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Phenylephrine vs. Norepi in CHF Pt

Discussion in 'Anesthesiology' started by wolfpackMD, Jan 11, 2019.

  1. wolfpackMD

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    Hi all, CA-1 here.

    Had a discussion with a neurosurgery resident and thought I'd get some feedback here.

    60 year old pt with CHF (EF 30%), HTN (baseline MAPs 130s), severe cervical spinal stenosis, coming in for c-spine decompression. We do a pre-induction a-line and induce with etomidate. Pressures are stable. Intra-op monitoring so we're running TIVA (propofol, remifentanil, ketamine (b/c of history of chronic pain). I run a phenylephrine infusion to keep her around her baseline MAP (per neurosurgery attending request) and neurosurgery resident says I should be using norepi because that's what they use in the ICU.

    His argument is that norepi will increase contractility in this patient with low EF while phenylephrine is only increasing afterload - which makes sense. However, my argument back to him was that I'm keeping her MAP at baseline and that norepi will also increase heart rate via stimulation of beta-1 receptors and that will contribute more to myocardial oxygen demand than just some increased afterload to overcome the vasodilation from prop and remi infusions (which is the real cause of her hypotension and not a further reduction in EF).

    I could be wrong though!

    I kept the phenylephrine infusion and patient did well.

    What are your thoughts? Do you feel strongly one way or another in this patient with an EF of 30%?
     
    #1 wolfpackMD, Jan 11, 2019
    Last edited: Jan 11, 2019
  2. Urzuz

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    My thoughts are you should never, ever waste your time discussing physiology and pharmacology with a surgical resident.

    And stop wasting money by running remifentanil infusions for spine cases. Completely unnecessary.
     
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  3. FFP

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    Phenylephrine does increase afterload, and can produce a decrease in cardiac output in CHF patients. It will also increase myocardial oxygen consumption, by increasing transmural myocardial pressures (higher BP means more cardiac work to eject blood). But what matters the most is the balance between supply and demand (not just one of them), and increasing the (D)BP can increase coronary circulation, hence supply.

    However, in real life (and this is where most surgical residents and attendings are greenhorns), the effect on CO is not significant except in patients with low EF (definitely not around 30%), and it's very easy to notice because the BP tends to drop despite/because of the phenylephrine. In THOSE situations, norepi IS better. I've only seen it once, in a post-CABG patient who was going into pulmonary edema because of poor contractility. Also, it's a bad idea to run norepi on a peripheral line when there is a safer alternative. Last, but not least, you don't tell the surgeon what sutures to use, he doesn't get to tell you what pressors.

    Btw, the etomidate induction and pre-induction a-line were not really needed in this patient.

    Pulmcrit - An alternative viewpoint on phenylephrine infusions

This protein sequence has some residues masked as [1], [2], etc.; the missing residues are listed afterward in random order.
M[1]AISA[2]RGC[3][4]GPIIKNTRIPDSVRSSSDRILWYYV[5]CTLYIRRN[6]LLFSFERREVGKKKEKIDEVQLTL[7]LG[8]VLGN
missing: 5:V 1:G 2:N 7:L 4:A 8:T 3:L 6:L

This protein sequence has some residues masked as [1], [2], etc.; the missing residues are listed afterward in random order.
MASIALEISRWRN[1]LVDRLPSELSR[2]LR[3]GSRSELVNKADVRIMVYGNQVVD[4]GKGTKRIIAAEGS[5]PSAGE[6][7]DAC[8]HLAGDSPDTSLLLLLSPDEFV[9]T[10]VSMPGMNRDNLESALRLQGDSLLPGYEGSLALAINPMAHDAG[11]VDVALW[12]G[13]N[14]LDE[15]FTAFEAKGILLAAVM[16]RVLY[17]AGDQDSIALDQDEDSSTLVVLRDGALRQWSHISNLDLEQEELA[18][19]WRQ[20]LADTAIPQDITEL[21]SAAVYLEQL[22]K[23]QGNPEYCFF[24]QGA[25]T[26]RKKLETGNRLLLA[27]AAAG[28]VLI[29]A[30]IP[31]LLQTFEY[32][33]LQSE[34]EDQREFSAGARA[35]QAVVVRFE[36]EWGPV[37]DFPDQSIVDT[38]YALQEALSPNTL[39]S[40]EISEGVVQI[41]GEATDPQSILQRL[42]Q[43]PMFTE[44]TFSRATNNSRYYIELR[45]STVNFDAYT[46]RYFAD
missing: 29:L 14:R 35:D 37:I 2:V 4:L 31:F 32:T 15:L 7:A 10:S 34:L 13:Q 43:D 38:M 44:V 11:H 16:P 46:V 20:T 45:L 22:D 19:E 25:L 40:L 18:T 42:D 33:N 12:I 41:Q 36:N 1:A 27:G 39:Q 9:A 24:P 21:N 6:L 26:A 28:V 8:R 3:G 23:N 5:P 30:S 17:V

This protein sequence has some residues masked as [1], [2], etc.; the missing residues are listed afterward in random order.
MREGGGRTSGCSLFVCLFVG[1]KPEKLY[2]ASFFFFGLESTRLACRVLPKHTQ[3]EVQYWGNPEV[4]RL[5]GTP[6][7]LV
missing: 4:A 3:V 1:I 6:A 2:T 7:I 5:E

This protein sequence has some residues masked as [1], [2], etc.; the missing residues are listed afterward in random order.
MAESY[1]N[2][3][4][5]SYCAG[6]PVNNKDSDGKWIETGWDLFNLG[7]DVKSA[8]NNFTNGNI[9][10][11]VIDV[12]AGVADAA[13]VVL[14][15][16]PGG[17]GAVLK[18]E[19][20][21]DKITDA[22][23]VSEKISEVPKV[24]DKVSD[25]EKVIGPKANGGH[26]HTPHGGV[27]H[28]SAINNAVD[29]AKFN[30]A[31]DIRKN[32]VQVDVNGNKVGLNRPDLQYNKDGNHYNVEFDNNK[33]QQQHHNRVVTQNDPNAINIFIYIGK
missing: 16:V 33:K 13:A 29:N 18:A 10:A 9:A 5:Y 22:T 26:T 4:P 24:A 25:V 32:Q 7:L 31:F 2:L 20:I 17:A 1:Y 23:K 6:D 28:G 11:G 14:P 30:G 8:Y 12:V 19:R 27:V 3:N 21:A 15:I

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    #3 FFP, Jan 11, 2019
    Last edited: Jan 11, 2019
  4. Ezekiel2517

    Ezekiel2517 Anesthesiologist
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    There are levels to this. You will encounter patients with severe heart failure who will not only not respond to phenylephrine, they will actually get worse hemodynamically. Gotta be prepared with other agents. These patients can surprise you. EF doesn't give you the whole picture
     
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  5. vector2

    vector2 ASA Member
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    E: beaten by a mile
     
  6. DM27

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    I second that it is an overall irrelevant discussion. In theory the Norepinephrine will have a slight CO increase in addition to its more dominant alpha activity compared to Phenylephrine. However, I have never seen a heart rate increase that I could attribute to a Norepinephrine bolus or infusion, the most I can say about Norepinephrine increasing the heart rate is you rarely see a heart rate drop as you see with the pure alpha of Phenylephrine.
     
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  7. hankbb02

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    You will not see increased heart rate with norepinephrine. The beta agonsim is balanced by the reflex bradycardia of alpha agaonism and the heart rate really doesn't change. You can run norepinephrine temporarily through a PIV as long as you placed it and trust it. Frequent extremity checks should be performed if you are doing this. Also pre-induction a-line is a good idea. Induction is the period of time in which hypotension is most likely to be encountered and you already know what hypotension does to patients with CAD/CHF. In my opinion if you are placing an a-line for the case there is no reason not to do it awake.

    As mentioned above what you need to worry about when running remi, and phenylephrine together is bradycardia which decreases CO which can cause acidosis which can cause decreased contractility and further hypotension. The choice of pressor doesn't matter. What matters is that you know that if you choose phenylephrine and experience increasing hypotension despite increasing dose of phenylephrine you should add beta agonism.